Robinson

The Ludicrous Laws of Old London

Nigel Cawthorne
Authors:
Nigel Cawthorne
Robinson

A Brief History of the Battle of Agincourt

Christopher Hibbert
Authors:
Christopher Hibbert

There can be few military victories so complete, or achieved against such heavy odds, as that won by Henry V on 25 October 1415 against Charles VI's army at Agincourt. In the words of one contemporary French chronicler, it was the 'most disgraceful event that had ever happened to the Kingdom of France'.Christopher Hibbert's wonderfully concise account draws on the unusual number of contemporary sources available to historians to describe in lucid detail not only what happened, but how it happened. His classic account of the crushing defeat of the French at Agincourt combines historical rigour with a vigorous and very readable narrative style.

Robinson

A Brief Guide To British Battlefields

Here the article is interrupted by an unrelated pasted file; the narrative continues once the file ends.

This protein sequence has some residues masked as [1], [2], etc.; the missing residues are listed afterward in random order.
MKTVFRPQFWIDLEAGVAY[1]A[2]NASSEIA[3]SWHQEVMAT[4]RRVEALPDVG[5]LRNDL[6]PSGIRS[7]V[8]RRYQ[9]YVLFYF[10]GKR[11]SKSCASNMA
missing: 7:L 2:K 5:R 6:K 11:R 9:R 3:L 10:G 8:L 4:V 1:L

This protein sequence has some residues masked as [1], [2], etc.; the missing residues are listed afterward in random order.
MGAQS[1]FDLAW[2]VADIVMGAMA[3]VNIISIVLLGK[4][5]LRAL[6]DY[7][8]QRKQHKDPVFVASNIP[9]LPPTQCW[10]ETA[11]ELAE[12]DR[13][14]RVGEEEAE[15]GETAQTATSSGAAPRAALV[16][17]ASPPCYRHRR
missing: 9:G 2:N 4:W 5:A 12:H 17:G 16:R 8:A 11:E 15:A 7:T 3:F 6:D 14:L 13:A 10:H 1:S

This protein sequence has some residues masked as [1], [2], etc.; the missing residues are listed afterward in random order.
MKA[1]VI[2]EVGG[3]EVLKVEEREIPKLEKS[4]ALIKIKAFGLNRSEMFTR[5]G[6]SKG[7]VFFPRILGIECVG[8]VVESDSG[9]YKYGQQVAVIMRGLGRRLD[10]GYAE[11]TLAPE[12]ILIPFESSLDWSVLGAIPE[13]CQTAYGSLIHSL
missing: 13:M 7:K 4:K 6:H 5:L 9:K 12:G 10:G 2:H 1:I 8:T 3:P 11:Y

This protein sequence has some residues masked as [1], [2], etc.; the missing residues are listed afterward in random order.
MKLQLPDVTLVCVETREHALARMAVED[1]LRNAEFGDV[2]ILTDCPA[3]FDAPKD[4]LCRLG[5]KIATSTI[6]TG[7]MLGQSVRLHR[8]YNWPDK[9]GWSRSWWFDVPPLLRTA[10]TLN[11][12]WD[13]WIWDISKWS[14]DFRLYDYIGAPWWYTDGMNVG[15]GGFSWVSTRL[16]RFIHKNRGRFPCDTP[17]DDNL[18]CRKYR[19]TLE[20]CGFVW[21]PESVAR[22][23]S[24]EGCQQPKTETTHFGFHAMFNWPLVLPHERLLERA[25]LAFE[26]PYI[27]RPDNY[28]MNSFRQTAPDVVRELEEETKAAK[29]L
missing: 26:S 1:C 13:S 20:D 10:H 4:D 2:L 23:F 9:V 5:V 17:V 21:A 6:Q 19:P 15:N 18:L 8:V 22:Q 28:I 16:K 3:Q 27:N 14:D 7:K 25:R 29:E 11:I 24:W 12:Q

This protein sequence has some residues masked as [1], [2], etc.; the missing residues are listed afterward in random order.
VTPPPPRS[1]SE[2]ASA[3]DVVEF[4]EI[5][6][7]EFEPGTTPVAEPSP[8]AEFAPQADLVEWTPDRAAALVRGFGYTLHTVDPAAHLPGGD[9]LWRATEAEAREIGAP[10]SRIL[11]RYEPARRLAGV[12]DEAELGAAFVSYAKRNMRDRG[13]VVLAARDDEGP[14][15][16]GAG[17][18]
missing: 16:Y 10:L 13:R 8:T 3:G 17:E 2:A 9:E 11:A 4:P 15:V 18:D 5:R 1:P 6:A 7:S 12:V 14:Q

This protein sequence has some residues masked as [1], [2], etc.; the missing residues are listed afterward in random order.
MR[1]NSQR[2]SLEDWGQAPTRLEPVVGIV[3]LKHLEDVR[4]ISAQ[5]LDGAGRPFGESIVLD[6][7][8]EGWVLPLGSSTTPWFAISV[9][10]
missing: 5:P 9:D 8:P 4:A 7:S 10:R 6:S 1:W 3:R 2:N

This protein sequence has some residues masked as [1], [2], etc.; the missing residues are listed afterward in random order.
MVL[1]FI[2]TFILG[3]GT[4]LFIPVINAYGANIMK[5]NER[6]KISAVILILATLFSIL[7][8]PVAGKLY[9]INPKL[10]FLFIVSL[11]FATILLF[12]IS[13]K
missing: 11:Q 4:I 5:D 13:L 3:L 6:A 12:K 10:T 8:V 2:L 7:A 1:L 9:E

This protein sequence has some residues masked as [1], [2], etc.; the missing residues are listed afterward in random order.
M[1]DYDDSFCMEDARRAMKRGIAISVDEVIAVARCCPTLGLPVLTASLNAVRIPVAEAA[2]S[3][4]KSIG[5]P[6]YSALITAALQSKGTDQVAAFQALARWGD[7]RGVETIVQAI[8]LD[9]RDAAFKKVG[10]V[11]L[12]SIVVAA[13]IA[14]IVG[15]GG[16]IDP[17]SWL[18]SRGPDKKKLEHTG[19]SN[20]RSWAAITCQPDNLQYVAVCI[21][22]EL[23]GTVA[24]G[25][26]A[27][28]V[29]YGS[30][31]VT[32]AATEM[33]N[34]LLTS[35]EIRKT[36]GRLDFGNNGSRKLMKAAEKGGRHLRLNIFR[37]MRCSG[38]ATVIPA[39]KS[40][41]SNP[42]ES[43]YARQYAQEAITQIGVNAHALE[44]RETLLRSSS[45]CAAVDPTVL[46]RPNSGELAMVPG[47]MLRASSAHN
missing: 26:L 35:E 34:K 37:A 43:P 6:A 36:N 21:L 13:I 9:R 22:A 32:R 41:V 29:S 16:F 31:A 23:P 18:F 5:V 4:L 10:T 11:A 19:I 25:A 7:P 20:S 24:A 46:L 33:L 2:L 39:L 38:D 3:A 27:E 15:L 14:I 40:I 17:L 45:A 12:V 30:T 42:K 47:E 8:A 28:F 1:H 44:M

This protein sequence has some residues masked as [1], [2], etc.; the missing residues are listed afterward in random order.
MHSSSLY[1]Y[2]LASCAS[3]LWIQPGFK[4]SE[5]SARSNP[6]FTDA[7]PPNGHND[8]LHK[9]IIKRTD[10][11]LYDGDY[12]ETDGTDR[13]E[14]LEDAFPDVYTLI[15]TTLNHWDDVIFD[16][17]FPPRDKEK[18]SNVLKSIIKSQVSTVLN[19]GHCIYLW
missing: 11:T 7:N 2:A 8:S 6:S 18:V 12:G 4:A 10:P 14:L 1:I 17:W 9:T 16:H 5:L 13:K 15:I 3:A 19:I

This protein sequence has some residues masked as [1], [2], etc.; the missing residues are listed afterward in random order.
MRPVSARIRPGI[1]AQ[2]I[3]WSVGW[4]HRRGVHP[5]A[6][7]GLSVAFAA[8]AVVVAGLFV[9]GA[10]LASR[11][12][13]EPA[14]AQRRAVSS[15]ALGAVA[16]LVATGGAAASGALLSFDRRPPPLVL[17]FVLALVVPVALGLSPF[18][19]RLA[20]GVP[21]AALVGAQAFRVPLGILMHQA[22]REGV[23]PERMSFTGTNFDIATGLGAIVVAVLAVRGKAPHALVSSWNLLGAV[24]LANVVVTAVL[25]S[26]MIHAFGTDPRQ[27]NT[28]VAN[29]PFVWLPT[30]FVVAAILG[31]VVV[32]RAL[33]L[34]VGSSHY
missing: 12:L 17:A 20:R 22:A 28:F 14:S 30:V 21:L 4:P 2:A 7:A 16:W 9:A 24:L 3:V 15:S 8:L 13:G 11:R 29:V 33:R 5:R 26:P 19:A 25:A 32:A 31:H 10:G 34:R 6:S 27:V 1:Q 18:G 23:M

David Clark
Authors:
David Clark

A very readable work of reference offering a survey in chronological order, from AD 84 to 1746, of the major battles which have taken place on British soil, from the Roman occupation to Culloden, the last battle fought on British soil. In this way, the book can be read as a continuous narrative, while each entry also stands alone as a self-contained guide. The battles are grouped into relevant sections (such as the Wars of the Roses, the English Civil Wars and the Jacobite Rebellions), within broader historical periods. Each period is prefaced by a presentation of the nature of warfare and is enhanced by a feature article of specialist interest. Every entry includes a narrative of events leading up to the battle, a vivid description of the battle itself and an assessment of the long and short-term, consequences. In addition, there is useful information for visits, including precise identification of the location, details of access to and features of each site. The book is illustrated throughout with maps and a plate section.

Robinson

A Brief History of Magna Carta, 2nd Edition

Geoffrey Hindley
Authors:
Geoffrey Hindley